Reserve funds are a normal - and crucial - component of the budget for any co-op and condominium community. Lenders of all types, whether it be the banking institution that holds the underlying permanent mortgage on an entire co-op building, or the mortgage company that originates loans for individual units look to reserves as a key indicator of a property’s overall financial health. Many lenders stipulate that reserves be maintained at a specified minimal level at all times. It’s money saved for a rainy day -- that rainy day when the roof needs replacement, or there is an unexpected burst pipe, or even a fire that does extensive damage to both individual units and common areas.
Types of Reserves
Reserves generally fall into two categories: operating, and capital. Operating reserves are a contingency built into the budget specifically to cover unexpected increases in regular, recurring expenses. This typically excludes cash earmarked for specific, finite projects, initiatives or essential future spending such as capital improvements. For example, there may be a sharp, unexpected increase in the cost of oil or gas for heating. The association or corporation has budgeted a specific amount for heating fuel based on the prior year’s usage plus some small cushion. When that cushion has been exhausted, a board may choose to use their operating reserves to cover the increased costs, rather than ask unit owners for a maintenance increase or assessment to cover the increased costs.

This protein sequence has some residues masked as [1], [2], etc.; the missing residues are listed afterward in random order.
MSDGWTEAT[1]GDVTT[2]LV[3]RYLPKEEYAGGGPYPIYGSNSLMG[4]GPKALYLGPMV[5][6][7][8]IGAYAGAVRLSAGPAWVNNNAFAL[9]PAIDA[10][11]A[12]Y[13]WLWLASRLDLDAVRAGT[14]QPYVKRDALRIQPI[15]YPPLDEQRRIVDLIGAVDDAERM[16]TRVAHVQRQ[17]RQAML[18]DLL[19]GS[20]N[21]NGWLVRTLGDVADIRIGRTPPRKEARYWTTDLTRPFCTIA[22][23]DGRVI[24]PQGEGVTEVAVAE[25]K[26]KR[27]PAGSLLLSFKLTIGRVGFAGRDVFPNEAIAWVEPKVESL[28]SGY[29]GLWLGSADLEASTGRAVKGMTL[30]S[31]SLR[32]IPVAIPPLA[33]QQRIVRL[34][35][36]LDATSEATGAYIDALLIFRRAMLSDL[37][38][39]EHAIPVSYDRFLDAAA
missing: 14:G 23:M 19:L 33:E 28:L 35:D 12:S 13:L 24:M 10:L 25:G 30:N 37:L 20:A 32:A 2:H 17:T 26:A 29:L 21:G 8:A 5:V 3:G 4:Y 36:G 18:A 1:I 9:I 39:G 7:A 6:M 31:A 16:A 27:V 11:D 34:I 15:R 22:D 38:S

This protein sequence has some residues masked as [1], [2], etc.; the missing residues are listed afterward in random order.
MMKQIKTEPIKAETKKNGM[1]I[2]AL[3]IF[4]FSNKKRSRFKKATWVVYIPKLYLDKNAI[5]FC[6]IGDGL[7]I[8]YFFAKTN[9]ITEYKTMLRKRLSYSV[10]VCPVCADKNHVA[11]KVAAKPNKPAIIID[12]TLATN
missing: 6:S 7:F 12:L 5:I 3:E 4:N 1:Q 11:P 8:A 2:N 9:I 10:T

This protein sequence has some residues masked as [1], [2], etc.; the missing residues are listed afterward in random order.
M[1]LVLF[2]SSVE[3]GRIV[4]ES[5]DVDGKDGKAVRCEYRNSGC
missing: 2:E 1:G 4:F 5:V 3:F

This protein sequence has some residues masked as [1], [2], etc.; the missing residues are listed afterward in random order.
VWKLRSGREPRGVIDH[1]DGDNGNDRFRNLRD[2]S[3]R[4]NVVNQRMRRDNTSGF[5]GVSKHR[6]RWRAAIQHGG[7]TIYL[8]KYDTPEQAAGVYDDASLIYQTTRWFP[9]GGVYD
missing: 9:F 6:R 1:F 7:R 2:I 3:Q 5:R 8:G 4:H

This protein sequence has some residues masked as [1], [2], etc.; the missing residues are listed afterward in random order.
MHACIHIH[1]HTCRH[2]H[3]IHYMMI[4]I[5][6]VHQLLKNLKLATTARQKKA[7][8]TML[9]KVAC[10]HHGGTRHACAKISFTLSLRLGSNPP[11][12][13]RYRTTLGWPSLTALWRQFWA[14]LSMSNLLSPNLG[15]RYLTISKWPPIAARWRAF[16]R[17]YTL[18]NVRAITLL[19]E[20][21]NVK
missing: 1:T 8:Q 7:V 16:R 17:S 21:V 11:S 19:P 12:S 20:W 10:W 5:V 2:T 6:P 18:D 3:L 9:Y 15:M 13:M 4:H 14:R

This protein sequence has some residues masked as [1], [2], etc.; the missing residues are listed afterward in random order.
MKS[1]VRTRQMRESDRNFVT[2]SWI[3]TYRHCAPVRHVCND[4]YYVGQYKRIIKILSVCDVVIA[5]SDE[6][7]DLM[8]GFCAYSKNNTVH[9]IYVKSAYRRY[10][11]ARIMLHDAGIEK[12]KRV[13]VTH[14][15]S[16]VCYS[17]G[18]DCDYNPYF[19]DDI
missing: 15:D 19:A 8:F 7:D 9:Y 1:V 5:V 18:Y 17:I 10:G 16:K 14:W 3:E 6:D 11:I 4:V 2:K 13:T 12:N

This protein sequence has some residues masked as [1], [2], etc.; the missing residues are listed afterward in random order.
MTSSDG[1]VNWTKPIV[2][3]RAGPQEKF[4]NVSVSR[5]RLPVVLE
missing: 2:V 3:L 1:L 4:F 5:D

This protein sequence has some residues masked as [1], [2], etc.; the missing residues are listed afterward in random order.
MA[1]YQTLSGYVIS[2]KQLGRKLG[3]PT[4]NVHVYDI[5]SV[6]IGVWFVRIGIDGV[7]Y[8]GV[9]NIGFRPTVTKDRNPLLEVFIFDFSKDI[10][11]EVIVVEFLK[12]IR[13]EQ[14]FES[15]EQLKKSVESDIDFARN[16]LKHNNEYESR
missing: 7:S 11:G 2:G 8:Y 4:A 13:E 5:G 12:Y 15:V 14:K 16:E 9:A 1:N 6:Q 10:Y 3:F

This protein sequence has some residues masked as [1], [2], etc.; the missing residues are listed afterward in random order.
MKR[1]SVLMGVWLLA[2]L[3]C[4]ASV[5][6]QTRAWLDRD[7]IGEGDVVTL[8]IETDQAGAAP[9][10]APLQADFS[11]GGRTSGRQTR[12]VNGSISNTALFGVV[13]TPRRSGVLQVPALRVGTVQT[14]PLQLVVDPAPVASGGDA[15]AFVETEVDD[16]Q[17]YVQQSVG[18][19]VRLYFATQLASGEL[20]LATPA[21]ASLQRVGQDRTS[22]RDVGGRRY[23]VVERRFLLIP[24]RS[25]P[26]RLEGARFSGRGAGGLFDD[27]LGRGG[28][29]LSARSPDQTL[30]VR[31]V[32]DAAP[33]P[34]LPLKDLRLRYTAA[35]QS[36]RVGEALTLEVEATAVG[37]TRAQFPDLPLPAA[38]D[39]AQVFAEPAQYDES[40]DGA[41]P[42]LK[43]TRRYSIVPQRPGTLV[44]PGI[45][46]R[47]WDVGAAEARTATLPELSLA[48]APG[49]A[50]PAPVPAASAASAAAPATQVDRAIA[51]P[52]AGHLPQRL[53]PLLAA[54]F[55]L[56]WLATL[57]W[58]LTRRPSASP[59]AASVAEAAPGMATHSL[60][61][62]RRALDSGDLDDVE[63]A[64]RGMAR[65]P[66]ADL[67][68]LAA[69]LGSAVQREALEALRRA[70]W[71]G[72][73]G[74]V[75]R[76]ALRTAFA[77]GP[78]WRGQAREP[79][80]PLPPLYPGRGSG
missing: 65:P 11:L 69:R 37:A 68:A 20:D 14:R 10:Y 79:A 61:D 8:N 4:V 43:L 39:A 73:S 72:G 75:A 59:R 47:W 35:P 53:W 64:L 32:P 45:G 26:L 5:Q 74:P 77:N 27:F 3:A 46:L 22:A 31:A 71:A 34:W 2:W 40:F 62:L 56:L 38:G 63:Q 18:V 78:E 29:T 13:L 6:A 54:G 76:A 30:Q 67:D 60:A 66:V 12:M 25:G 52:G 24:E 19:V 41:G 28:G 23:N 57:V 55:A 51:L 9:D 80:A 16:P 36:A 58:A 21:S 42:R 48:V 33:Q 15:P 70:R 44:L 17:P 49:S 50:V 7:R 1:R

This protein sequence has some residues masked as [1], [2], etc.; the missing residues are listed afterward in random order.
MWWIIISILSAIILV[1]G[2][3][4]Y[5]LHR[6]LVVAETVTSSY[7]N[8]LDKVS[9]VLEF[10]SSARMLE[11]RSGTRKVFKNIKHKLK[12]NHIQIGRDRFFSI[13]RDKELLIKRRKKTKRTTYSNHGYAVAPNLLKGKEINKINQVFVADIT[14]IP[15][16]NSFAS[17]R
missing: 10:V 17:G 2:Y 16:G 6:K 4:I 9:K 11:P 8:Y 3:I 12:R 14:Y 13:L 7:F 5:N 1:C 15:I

Capital reserves, on the other hand, are monies segregated for capital projects such as boiler or roof replacement. These reserves are mandated by various regulations put forth by a variety of concerns, including state/local government agencies, mortgagees, and often co-op and condo governing documents. These monies are to be specifically used for upkeep and replacement of critical building and community systems.
What About Emergencies?
So, your community has saved for a rainy day, and that rainy day has arrived -- in the form of the COVID-19 crisis. No one, anywhere, provided for literally thousands - or even tens-of-thousands - of dollars’ worth of personal protective equipment (PPE) and gallons of now-essential cleaning products in last year’s budgeting process. SO how will co-op and condo communities pay for this increase in costs?
Gumley-Haft, a management firm located in Manhattan, manages a large portfolio of buildings with between 100 and 300 units. Buildings of this type often have large staffs requiring a steady supply of protective gear. Gumley reports that they are purchasing PPE for their client buildings in bulk, and storing the product in a repurposed conference room, since in the age of COVID meetings are taking place online, not in-person. Buying in bulk enables Gumley to get a better price on PPE product, which helps their clients cut costs.